After a tenant paid his rent, he did not expect a few weeks later to be contacted by the landlord wanting to know where his money is.
When it materialised that the letting agent had not passed on his rent payment, along with that of three other tenants, the landlord issued a worthwhile complaint to The Property Ombudsman (TPO) which was upheld by the Ombudsman, who ordered the letting agency to pay the money owed to the landlord totalling more than £2,500, together with £500 compensation to reflect the significant aggravation caused was also awarded.
But to make matters worse, the Nottinghamshire-based company, Shield & Co, failed to pay the award, despite the fact that TPO members are required to comply with any award and direction given by the Property Ombudsman and accepted by the complainants.
Failure to pay the fine subsequently resulted in Shield & Co’s expulsion from the residential agency ombudsman for two years, which means that the company in question cannot legally trade as a letting agency during that time, because it is mandatory that all letting agents and property management agents register with one of three government-approved redress schemes, none of which will allow previously expelled agents to join.
Similarly, the TPO report that a complaint made against LPC Lettings, based in Liverpool, for not passing on rent totalling £5,967.54 was also supported by the Ombudsman. An award of £600 was granted for the avoidable aggravation.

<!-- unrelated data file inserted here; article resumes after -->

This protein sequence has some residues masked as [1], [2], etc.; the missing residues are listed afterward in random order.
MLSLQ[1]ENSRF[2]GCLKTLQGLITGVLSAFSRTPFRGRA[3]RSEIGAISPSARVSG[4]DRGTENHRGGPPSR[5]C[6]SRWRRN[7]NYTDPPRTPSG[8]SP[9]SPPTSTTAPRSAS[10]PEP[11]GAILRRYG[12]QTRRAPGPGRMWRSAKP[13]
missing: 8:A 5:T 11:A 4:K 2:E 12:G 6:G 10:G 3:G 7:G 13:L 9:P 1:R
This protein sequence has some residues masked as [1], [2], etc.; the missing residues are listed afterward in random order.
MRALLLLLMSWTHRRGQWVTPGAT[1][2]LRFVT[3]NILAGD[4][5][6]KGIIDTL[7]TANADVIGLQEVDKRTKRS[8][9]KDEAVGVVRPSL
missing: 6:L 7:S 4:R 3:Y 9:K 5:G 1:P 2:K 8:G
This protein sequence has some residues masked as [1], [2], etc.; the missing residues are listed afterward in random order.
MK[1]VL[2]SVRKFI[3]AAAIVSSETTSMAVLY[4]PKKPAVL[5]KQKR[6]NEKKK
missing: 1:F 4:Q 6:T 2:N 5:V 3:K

This case highlighted the importance of letting agents ensuring they keep client money in a separate designated account and transfer all monies due to clients promptly.
An additional case against the same company covered a wide variety of issues, including renovations, invoicing and quality of repairs, treatment of tenants as well as rental payments. The Ombudsman criticised LPC for failings on several counts and instructed them to pay an award of £550 as full and final settlement. LPC Lettings was subsequently expelled from the TPO scheme for a minimum term of three years.
A third case, Bradford-based Blackhorse Property Management Limited (BP) was expelled from both sales and letting redress membership with TPO scheme for a minimum of three years following two separate cases brought against them.
The first dispute related to a lack of tenant referencing in which the Ombudsman, Katrine Sporle, stated: “I would have expected BP to have obtained proof of the Tenant’s identity and proof of address, to have verified the tenant’s ability to afford the rent through income from employment and/or benefit entitlements, and to have sought a reference from her existing landlord.” The Ombudsman made an overall award of £350.
The second dispute against BP, made by a potential seller, concerned the transparency of the contract, potential loss of viewings and insufficient complaints handling for which the complainant was awarded £300.
Gerry Fitzjohn, chairman of the TPO Board, commented: “It is important to point out that cases like these are extremely rare and concern the actions of a small minority of agents. Taking into account the vast number of sales and lettings transactions that take place every year, only a small percentage of consumers contact TPO to complain about their agent, and our recent annual report reveals an even smaller number are referred to our Disciplinary & Standards Committee.
”Wherever possible, we will always facilitate early resolutions between agents and consumers. However, agents that do not cooperate with our investigations, as in these cases, put themselves at greater risk of having a complaint upheld, as the Ombudsman only has the consumer’s evidence to consider.”
He added: “Agents must comply with any award and/or direction made by The Ombudsman against them and pay the Complainant the amount of any such award within the required period for payment. Cases of non-compliance are taken very seriously and are dealt with by the Disciplinary & Standards Committee.”